I urge all parties, including the Government, to support our amendment that this vote be deferred until such time as the Joint Committee on Foreign Affairs and Trade, and Defence has considered it. Despite the claims of the Minister earlier today, there is no urgency. Why would we sign up to an operation that is nearing the end of its mandate in December, given that it would take at least three months to prepare for it and the existing operation continues until November of this year? Operation Sophia existed in 2015 when the State took the decision not to sign up to it and signed up for Operation Pontus instead. The issues with Sophia have not been addressed in this House or elsewhere since then. Where is the discussion about it? Where is the discussion with the organisations operating in the region who have highlighted major concerns about the Libyan coastguard, the organisation the Irish Navy is now supposed to work with as part of its deployment in Operation Sophia? Organisations such as Amnesty International, the Irish Refugee Council and the Immigrant Council of Ireland, along with Médecins Sans Frontières have all raised major concerns about this proposal. The Minister, in fact, met Médecins Sans Frontières only last week.
The genius who dreamed up the titles for the operations was having a laugh. Pontus is a region of the Black Sea and has nothing to do with the Mediterranean. Somewhat bizarrely or perhaps ironically, in Greek mythology Sophia is the god of wisdom, in Christianity she is referred to as the wisdom of god and elsewhere as the friend of wisdom, or Philo Sophia - philosophy. There is, however, no wisdom in this mission. This is a military response to a humanitarian problem in a region that has been destabilised by recent wars, conflicts, famines and poverty. Many European nations must shoulder the blame for the problems that have ravaged Africa. Their imperial quests, looting, plundering and exploitation of the wealth of that continent for centuries still impacts. Ireland was not an imperialist power, and we have more in common with the fleeing refugees than with many of the nations still involved in warmongering and exploiting parts of the world, including Africa, that have been denied the chance to develop and evolve. There has always been an element in the military here who have wanted to play with the big boys, and they have their backers in Fianna Fáil and Fine Gael who have felt hampered by the stated policy of Irish military neutrality. In the past they wanted Ireland to become a NATO member and now, in conjunction with compliant Government parties, they see that opportunity. They are tying to force us to join the EU battle groups and, in this instance, Operation Sophia. Some are saying that what is behind the Government’s decision to jump ship from Pontus to Sophia is that the Italians are now playing poker with people’s lives as a means of forcing more EU supports and resources to help them deal with the immigration crisis. There is no justification for the Irish Government to contemplate jettisoning our neutrality, and with it the international goodwill, respect and high esteem that underpin our efforts when helping others.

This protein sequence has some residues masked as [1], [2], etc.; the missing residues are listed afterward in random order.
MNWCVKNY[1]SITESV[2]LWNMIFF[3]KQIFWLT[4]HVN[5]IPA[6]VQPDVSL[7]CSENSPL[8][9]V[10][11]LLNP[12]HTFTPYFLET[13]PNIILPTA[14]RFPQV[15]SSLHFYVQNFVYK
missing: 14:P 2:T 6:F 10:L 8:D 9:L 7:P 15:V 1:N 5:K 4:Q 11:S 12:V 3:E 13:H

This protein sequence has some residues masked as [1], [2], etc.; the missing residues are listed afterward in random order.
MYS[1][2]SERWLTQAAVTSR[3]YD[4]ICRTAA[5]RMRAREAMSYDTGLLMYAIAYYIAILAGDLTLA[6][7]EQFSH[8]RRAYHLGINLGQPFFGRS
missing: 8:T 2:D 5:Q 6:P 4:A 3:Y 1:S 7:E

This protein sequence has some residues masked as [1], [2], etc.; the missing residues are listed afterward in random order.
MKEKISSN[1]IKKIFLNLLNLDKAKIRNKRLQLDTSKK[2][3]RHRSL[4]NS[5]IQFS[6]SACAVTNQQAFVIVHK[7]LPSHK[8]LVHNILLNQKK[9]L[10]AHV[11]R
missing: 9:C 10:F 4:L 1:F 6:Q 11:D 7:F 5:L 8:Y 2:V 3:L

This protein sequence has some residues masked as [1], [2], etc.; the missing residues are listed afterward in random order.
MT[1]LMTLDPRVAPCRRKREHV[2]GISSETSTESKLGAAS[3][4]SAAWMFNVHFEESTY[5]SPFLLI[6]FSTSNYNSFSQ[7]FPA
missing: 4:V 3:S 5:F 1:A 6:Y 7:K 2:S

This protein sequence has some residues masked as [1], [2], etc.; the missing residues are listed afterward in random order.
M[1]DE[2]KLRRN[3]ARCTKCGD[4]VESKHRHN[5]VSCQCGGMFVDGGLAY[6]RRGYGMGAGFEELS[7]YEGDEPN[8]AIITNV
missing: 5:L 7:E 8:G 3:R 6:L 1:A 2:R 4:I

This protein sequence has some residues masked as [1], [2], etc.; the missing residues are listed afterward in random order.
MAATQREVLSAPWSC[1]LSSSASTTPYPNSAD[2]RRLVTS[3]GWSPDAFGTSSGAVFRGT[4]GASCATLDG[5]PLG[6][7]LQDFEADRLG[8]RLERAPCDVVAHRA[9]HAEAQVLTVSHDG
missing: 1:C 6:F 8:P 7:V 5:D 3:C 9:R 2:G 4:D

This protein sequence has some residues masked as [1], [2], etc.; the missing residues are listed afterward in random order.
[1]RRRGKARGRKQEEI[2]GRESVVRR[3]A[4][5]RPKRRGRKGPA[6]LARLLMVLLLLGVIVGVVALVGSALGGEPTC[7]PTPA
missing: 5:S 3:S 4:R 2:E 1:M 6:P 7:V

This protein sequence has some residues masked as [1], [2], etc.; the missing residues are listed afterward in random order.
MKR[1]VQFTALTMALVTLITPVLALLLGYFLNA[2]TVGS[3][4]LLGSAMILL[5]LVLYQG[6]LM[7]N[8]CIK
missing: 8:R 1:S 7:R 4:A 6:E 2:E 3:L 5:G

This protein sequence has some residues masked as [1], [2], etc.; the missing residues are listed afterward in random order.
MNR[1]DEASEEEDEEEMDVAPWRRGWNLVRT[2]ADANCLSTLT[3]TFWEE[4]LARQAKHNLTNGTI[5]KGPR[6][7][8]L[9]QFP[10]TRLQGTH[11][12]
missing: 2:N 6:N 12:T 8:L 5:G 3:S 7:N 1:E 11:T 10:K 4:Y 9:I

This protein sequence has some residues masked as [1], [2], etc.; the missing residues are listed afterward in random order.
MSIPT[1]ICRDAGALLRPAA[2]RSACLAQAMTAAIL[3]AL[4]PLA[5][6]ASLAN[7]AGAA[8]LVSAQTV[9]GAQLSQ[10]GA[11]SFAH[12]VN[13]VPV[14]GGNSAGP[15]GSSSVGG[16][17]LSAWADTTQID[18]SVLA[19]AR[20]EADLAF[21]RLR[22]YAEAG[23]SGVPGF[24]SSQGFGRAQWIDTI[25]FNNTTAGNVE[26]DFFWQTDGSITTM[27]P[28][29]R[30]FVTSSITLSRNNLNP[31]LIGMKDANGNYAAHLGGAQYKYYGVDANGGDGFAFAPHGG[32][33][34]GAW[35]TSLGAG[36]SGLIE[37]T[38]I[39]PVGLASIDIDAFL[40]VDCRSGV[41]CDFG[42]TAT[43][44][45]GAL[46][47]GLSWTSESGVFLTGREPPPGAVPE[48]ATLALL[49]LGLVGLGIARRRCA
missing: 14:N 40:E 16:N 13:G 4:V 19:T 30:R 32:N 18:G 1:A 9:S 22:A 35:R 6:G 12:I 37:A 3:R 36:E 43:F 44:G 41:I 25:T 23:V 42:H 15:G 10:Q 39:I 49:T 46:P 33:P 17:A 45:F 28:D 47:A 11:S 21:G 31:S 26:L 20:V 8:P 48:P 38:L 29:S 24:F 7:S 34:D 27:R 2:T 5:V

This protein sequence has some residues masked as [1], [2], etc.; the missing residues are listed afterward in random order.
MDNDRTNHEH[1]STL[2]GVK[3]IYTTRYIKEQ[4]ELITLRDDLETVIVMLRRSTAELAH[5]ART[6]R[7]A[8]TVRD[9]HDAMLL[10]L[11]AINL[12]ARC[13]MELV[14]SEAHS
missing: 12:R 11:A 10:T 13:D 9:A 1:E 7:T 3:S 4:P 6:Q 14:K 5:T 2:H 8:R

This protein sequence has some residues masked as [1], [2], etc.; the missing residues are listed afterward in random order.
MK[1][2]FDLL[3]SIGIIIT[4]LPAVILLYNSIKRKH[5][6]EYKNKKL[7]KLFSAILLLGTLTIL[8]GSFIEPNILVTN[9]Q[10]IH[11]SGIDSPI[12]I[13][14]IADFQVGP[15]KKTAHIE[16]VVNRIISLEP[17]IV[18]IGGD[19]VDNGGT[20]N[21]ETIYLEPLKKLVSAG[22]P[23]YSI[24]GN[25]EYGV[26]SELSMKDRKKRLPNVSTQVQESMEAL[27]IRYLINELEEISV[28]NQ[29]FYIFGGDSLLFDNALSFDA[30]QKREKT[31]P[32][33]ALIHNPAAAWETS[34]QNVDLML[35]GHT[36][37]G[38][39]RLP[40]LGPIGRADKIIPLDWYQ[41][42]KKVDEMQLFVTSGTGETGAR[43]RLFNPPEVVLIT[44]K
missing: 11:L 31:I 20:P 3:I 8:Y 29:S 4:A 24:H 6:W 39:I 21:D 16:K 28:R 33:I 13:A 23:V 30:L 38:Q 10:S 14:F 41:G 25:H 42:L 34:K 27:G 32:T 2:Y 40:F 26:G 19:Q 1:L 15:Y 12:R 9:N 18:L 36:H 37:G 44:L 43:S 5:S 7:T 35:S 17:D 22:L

Is comhair agus ceart dúinn tacú leis na teifigh agus iad a tharrtháil, agus seasamh i gcoinne siúd atá ag iarraidh muid a shú isteach in aontas míleata, i gcoinne neodracht ár Stáit. Tá na mílte á bhá san Mheán Mhuir gach bliain agus tá an tAire ag iarraidh dul ag ogaíocht i gcoinne smuigléirí daoine agus na treabhanna armtha gafa leo. Smaoinigh cé thug an armión dóibh sa chéad dul síos. Déileáil leis na cúiseanna seachas na torthaí, agus bíodh meas ag an Rialtas ar ár neodracht.